The young doc­tors of Doc-U-Men­tally

A year ago five young doc­tors fea­tured in the shock­ing doc­u­men­tary Doc-U-Men­tally on their 30-hour shift at a KZN hos­pi­tal. We find what they’re do­ing now

DRUM - - Contents - BY PI­ETER VAN ZYL

IT STUNNED view­ers with its graphic de­pic­tion of a back-break­ing 30hour shift for five young ju­nior doc­tors in ru­ral KwaZulu-Natal. The harsh en­vi­ron­ment, the crip­pling con­di­tions, the messy and chaotic pro­cesses all seen through the eyes of five men and women ded­i­cated to sav­ing lives. Given the crit­i­cal state of pub­lic health­care in SA, the film Doc-U-Men­tally was an eye-opener for any­one who hadn’t ex­pe­ri­enced the nuts and bolts of it first­hand.

And it was a hit, win­ning a Safta for best cin­e­matog­ra­phy and best South African doc­u­men­tary at the 2016 Jozi Film Fes­ti­val.

The doc­cie di­rected by Fran­cois Wahl, a char­tered ac­coun­tant who al­ways dreamt of mak­ing movies, was shot in Ng­welezana Hos­pi­tal in Em­pan­geni and pulled no punches, show­ing har­row­ing scenes as the doc­tors bat­tled their way through their gru­elling shift.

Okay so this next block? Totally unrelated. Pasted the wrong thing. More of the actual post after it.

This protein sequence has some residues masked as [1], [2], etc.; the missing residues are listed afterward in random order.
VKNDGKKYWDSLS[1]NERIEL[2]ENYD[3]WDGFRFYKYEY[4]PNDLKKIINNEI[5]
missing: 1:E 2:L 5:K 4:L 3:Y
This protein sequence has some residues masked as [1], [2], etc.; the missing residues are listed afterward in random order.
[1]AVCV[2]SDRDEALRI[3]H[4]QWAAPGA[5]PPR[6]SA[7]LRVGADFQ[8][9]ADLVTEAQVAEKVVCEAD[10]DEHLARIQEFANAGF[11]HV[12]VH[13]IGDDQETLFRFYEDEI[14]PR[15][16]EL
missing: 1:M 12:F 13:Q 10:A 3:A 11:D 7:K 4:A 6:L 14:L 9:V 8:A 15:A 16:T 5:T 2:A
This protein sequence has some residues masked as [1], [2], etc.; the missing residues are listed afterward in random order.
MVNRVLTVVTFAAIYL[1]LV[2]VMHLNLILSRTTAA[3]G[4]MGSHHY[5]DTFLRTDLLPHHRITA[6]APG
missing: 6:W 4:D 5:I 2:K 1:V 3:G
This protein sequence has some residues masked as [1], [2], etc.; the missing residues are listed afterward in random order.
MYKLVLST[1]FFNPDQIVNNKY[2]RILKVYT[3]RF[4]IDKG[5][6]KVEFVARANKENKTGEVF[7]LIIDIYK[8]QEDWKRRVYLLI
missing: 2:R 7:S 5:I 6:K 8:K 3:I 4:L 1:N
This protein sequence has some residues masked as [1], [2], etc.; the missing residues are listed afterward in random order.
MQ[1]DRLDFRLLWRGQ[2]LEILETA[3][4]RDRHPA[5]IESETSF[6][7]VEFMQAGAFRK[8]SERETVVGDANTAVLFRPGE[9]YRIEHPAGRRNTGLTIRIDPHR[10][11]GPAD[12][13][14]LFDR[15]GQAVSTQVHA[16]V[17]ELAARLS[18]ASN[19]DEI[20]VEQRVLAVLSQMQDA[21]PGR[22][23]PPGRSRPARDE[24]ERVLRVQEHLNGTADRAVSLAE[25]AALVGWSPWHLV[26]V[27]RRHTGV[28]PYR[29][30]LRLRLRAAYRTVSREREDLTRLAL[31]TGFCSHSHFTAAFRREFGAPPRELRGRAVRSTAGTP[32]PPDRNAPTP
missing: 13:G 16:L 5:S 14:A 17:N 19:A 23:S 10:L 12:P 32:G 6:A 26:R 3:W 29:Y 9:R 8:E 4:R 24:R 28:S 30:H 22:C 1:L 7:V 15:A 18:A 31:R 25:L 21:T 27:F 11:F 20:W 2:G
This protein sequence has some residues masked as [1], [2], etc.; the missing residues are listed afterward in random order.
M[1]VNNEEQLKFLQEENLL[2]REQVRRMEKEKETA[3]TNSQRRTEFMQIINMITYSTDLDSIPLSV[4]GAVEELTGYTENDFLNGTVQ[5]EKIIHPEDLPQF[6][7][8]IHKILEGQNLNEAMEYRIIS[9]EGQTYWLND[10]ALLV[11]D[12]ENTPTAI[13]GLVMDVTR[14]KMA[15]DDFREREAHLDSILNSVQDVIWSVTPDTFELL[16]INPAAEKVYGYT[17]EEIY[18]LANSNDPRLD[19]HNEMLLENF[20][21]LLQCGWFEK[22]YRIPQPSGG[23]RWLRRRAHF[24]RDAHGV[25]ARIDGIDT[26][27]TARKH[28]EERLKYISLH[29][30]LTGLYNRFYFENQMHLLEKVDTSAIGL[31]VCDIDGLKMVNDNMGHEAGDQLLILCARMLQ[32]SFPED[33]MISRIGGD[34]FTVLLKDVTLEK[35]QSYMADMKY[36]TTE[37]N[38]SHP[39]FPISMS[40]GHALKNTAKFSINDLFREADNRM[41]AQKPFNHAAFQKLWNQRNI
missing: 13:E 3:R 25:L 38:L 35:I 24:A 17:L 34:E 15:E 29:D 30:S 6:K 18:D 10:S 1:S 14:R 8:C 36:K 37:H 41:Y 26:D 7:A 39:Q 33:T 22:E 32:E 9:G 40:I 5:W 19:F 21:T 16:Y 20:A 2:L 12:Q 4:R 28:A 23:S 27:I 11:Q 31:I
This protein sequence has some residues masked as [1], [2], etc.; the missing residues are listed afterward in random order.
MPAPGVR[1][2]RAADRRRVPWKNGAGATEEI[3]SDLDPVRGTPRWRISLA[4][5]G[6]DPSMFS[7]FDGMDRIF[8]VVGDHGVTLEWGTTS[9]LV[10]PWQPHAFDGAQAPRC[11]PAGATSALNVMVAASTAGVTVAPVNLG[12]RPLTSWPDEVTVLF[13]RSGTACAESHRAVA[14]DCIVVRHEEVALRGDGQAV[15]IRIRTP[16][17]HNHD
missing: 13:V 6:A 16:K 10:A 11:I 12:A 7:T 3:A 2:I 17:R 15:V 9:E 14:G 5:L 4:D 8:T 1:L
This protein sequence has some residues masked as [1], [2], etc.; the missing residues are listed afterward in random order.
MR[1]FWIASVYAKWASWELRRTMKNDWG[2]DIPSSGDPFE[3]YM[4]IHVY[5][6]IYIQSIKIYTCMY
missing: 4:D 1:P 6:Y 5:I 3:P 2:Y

The film fea­tures Fran­cois’ brother, Dr Lourens Wahl, and four other young doc­tors, Wanele Ganya, Yenzi Ngema, Amy Salvesen and Saishrien Rasen.

A year af­ter the movie made waves in Mzansi, we catch up with the five doc­tors to see how their lives have changed since their com­pul­sory gov­ern­ment ser­vice.

Doc-U-Men­tally edi­tor Bryan Bar­tle with au­dio tech­ni­cian Ni­cole Meyer, cin­e­matog­ra­pher An­dre Meyer and di­rec­tor Fran­cois Wahl.

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